Caring for aging parents can be challenging and it requires a lot of crucial decisions. How do you keep your parents from feeling lonely and isolated? How do you know when it’s time to employ additional help or even opt for assisted living? And how do you help them make such a transition in the first place? Every situation is different, but if you’re struggling, it’s important to know that help is available.
Staying in Close Contact With Your Aging Parents
As your parents get older, it’s more important than ever to stay closely connected to them. A report from the National Academies of Sciences, Engineering, and Medicine (NASEM) found that nearly a quarter of seniors 65 and older are socially isolated, largely due to factors like living alone, struggling with chronic illness, and grappling with the loss of friends and family. This can be especially difficult for widowed or single parents who live alone.
Regular contact is essential. Visit as often as possible, and call your aging parent(s) just to chat, if only for a few minutes, as often as once per day. If you don’t have time to engage daily, you can set up a schedule with your other siblings or relatives so that your parent receives a call from somebody each day.
There are other steps you can take to help your parent avoid isolation and remain socially active:
- Enroll them in an adult day program for seniors. These programs have been shown to delay the need for assisted living and can help to ease your own burden as a family caregiver. These programs are available nationwide and include activities like gentle exercises, book clubs and other discussion groups, sing-alongs, and arts-and-crafts.
- Sign up for a senior companionship program in your area. These programs pair seniors with friendly (and carefully vetted) volunteers who share quality time, play games, socialize, and perform basic tasks.
- Set up a social routine that they can look forward to, like a weekly game night or dinner. Try to get other members of the family involved. This is a great way to keep your parent engaged while also keeping your loved ones together.
Most importantly, make sure your parent knows that you’re always just a phone call away. Encourage them to reach out to you whenever they’re feeling lonely or require some type of assistance.
Deciding Whether to Hire a Caregiver for Your Aging Parent
Caring for aging parents is easy when they’re independent: call them on the phone, pay them a visit, and occasionally help them with more complicated tasks like setting up a Facebook account. But what happens if your parent’s faculties are starting to slip? How do you determine when your parent needs live-in help or something more?
First, look out for the following red flags:
- Your parent forgets to take their medication
- Your parent is losing basic mobility (they may be falling down more often)
- Your parent is losing or gaining weight
- Your parent is struggling with regular tasks like preparing meals or cleaning the house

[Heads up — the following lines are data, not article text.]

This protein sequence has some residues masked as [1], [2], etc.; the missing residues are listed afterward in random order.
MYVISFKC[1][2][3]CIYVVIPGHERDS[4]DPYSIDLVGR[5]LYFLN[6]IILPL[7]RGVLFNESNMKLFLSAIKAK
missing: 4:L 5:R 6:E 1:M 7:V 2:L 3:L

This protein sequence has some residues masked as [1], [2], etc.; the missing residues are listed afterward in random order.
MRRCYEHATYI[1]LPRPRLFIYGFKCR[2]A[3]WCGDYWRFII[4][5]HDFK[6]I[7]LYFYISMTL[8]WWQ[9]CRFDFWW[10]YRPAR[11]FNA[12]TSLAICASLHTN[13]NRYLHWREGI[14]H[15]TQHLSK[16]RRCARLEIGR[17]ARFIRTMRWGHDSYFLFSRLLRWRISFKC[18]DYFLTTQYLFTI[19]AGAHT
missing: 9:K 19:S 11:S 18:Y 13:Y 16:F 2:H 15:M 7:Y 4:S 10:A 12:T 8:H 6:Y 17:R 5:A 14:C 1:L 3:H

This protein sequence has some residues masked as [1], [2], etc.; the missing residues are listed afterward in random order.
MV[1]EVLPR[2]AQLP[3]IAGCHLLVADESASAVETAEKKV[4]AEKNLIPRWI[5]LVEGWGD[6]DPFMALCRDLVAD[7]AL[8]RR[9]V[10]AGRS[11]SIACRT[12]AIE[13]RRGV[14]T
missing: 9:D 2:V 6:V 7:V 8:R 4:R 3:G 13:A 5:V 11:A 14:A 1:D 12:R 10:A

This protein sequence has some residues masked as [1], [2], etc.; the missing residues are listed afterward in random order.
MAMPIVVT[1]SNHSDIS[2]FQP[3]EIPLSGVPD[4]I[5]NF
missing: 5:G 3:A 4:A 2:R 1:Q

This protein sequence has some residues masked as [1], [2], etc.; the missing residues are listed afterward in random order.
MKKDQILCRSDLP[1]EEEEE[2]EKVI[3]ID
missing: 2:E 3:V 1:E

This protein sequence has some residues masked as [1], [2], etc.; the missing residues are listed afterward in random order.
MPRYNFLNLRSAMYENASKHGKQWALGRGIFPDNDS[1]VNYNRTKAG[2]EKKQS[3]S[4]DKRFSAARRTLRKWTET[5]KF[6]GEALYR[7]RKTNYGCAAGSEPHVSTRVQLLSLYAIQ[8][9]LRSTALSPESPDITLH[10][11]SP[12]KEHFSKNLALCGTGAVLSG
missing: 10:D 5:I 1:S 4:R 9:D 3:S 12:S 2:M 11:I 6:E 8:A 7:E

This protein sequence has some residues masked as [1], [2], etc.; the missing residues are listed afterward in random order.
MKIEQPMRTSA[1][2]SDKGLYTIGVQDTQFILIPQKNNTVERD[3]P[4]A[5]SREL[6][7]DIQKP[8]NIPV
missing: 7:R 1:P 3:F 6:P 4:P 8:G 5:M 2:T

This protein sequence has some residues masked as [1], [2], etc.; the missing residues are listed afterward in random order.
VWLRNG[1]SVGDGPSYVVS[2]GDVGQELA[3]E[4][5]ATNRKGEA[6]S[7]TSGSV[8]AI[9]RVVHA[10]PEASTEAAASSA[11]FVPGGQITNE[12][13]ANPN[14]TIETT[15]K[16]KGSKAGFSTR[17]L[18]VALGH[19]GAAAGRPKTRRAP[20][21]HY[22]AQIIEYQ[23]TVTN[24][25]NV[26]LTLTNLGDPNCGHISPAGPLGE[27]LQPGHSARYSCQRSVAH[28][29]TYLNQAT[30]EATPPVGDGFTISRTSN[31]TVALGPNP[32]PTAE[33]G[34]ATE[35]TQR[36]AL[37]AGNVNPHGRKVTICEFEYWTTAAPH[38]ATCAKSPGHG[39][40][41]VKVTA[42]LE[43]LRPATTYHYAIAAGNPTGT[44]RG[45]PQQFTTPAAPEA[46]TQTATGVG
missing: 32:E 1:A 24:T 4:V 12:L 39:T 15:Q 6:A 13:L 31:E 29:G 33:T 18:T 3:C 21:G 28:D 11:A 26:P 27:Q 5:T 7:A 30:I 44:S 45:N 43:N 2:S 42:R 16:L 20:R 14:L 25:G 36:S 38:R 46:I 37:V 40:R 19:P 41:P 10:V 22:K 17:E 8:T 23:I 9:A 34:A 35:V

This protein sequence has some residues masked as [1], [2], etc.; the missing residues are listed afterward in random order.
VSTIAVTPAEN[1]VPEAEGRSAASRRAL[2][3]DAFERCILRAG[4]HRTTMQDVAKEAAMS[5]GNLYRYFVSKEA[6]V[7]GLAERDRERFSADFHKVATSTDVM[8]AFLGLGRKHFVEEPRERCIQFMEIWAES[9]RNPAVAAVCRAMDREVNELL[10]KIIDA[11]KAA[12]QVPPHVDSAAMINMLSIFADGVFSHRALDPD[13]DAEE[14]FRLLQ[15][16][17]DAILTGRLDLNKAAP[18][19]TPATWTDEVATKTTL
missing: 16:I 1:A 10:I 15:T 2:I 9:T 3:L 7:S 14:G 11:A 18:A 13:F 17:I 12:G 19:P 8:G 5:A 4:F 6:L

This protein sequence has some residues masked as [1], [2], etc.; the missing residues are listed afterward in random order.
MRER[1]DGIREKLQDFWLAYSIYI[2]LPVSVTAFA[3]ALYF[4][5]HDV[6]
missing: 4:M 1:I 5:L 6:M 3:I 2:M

- Your parent is losing interest in the hobbies they once loved
Also watch out for possible signs of dementia or Alzheimer’s: significant memory lapses, disorientation, frequently getting lost, problems speaking, or problems concentrating.
If your parent is starting to struggle with the basics as bulleted above, they may require some in-home assistance, at least part-time. If your parent is exhibiting signs of dementia or is having significant difficulties with mobility, they may require round-the-clock care.
Choosing the Right Caregiver Services for Your Aging Parents
Once you determine that Mom or Dad needs some help, the more gut-wrenching decision can be whether to let them keep their independence at home or opt for a new, more supervised living situation.
- Independent Living at Home: Most seniors understandably prefer to remain in their own home. As long as your parent is of sound mind and can perform most daily functions independently, this can be a viable option. They’re going to need a strong support system, though. Make sure to check in regularly, take steps to prevent isolation, and watch out for any signs that they may require more assistance.
- Independent Living With an In-Home Caretaker: This can serve as a happy medium between independent living and assisted living. There are live-in caretakers and part-time caretakers, and this type of support may come from a trained healthcare provider or a member of the family. If your parent is struggling to live independently but they don’t want to abandon their current living situation, this may be the way to go.
- Independent Living Communities. This is another solution for active, relatively healthy seniors who struggle with loneliness or isolation. Communities include housing developments, apartment complexes, and mobile home parks. Seniors receive no medical care, but they’re surrounded by other aging residents and provided with basic services like transportation, laundry, and social activities.
- Assisted Living. For those seniors who are active but require help with basic activities like dressing, bathing, and receiving meals, assisted living may be a suitable solution. These facilities provide the same social surroundings and amenities as an independent living community, but with the added benefit of daily medical care and supervision.
- Nursing Homes. When assisted living isn’t enough, a nursing home may be required. These communities differ from assisted living in that they offer round-the-clock medical care and rehabilitation services to seniors with chronic conditions.
In order to choose the right type of care, you’ll need to make an honest determination of how much your parent is struggling. Your parent’s physician may also be a valuable source of insight.